For software to work properly, all units should integrate together and behave correctly.
Integration testing is like inviting your two favorite groups of friends to the same birthday party and hoping they all get along.
You got your softball buddies and your board game friends.
Each of them individually is wonderful.
The question is...
Will they cooperate and “blend” when they’re all in the same room?
The only way to know is to perform an “integration test” by pulling them all together and seeing how they interact with one another.
And so it is with software development and design.
If you want each unit of software to merge seamlessly, you’ve got to merge them and judge the results.
We’ll show you some best practices for integration testing software, along with the differences between integration testing and similar forms of testing.
But first, let’s look at the definition of integration testing.
What Is Integration Testing?
Usually, integration testing comes right after unit testing to ensure all units operate in harmony with each other.
Oftentimes, a unit will be seen as functional on its own but may cause issues when interacting with other units.
That’s why software testing is so important, especially testing units as a group.
Also, most software projects have multiple developers writing code for different modules and units.
So integration testing lets you determine if the software different developers are writing are actually working toward the final goal.
But before you can perform an integration test, you have to do unit testing.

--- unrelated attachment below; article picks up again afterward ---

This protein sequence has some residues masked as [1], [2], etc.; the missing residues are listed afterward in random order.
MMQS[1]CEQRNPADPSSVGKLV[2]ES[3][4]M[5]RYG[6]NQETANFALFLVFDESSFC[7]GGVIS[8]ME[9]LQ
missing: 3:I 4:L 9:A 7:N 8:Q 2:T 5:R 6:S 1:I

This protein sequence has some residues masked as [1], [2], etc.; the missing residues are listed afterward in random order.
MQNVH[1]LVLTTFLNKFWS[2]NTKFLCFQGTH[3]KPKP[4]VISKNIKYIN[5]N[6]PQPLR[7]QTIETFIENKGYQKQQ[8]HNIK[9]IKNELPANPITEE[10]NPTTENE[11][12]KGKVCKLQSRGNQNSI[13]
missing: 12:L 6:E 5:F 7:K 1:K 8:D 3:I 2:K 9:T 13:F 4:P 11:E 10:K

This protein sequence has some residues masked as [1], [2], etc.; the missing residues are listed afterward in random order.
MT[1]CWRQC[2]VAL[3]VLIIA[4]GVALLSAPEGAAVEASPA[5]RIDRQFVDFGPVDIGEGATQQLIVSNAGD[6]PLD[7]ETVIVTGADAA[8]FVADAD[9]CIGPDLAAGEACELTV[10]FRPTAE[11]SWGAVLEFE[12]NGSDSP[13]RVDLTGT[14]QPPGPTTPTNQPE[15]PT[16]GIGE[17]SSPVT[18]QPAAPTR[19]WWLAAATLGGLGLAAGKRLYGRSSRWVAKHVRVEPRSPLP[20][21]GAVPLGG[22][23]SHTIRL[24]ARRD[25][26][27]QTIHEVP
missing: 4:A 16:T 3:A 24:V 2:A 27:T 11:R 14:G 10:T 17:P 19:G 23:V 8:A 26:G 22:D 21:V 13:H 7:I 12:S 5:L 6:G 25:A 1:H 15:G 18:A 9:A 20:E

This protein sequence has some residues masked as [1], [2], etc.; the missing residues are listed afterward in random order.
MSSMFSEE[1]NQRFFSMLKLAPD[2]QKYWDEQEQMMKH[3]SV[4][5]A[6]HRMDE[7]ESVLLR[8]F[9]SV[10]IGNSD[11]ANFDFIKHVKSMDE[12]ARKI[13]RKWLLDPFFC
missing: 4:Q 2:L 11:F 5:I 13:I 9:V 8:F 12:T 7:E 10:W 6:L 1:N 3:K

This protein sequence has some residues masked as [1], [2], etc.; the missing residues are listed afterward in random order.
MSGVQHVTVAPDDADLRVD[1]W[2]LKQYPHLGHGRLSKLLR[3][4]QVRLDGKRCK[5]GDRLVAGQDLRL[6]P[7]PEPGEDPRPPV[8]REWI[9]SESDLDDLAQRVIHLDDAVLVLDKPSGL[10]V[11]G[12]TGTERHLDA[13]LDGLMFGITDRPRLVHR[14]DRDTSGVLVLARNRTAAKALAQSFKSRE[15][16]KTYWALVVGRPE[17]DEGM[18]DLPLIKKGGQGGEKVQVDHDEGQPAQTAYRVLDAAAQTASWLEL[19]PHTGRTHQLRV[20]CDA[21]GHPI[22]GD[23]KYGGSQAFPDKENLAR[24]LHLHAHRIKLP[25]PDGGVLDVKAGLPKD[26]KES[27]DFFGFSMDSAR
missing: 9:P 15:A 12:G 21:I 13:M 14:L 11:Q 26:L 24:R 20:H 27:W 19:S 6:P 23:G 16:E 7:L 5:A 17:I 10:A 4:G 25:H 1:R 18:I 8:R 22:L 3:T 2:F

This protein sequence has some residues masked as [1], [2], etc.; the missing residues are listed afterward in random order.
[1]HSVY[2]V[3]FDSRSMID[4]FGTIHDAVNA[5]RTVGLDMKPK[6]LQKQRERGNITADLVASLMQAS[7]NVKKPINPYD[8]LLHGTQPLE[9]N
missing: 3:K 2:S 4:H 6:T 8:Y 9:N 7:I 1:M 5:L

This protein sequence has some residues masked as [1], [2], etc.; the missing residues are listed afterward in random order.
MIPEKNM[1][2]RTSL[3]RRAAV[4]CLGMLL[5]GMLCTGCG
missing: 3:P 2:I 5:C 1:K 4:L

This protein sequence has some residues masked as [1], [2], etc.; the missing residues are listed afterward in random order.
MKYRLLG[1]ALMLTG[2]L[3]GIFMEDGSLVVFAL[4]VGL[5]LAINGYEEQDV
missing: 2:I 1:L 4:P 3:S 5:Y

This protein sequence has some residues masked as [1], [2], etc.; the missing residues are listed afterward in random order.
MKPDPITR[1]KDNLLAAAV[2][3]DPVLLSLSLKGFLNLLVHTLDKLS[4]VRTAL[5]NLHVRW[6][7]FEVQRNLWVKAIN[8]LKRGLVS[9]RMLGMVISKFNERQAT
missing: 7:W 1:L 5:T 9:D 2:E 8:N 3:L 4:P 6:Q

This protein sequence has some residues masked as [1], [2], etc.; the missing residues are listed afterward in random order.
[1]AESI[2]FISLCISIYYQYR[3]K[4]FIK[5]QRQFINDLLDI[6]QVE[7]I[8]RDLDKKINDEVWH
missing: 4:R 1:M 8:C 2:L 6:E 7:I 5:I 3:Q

What is Unit Testing?
Unit testing is typically the very first test a developer performs on software.
The purpose of the test is to ensure the software performs well as a self-contained unit. That it works on its own without fail.
Now after unit testing and integration testing on those units, a developer will move onto system integration testing.
What Is System Integration Testing?
System integration testing is used to verify the performance of the complete system of software.
Basically, units of software are added together to create modules. Then those modules of software are integrated together into a complete system. And that’s what you’re testing.
Now to make sure we’re all crystal clear on the definitions and differences of all 3 types of testing we just laid out, let’s look at their comparisons.
Integration Testing vs. Unit Testing
While a unit may operate on its own, that’s no guarantee it works with others.
We want to drive home the difference between unit testing and integration testing and how one naturally leads to the other. And also how, if you don’t do integration testing, unit testing won’t mean much.
So here’s a simple table that spells out the difference between unit tests and integration tests:
|Unit Testing||Integration Testing|
|Test each unit individually to make sure it works properly on its own.||Test units together to make sure they can be incorporated with each other without issue.|
|Can be performed any time.||Is performed after unit testing.|
|Can only detect errors within a single unit.||Can detect errors resulting from units interacting with one another.|
|Is usually performed by a developer (who requires in-depth knowledge of the code written for the unit).||Is usually performed by a team of professional testers.|
System Testing vs. Integration Testing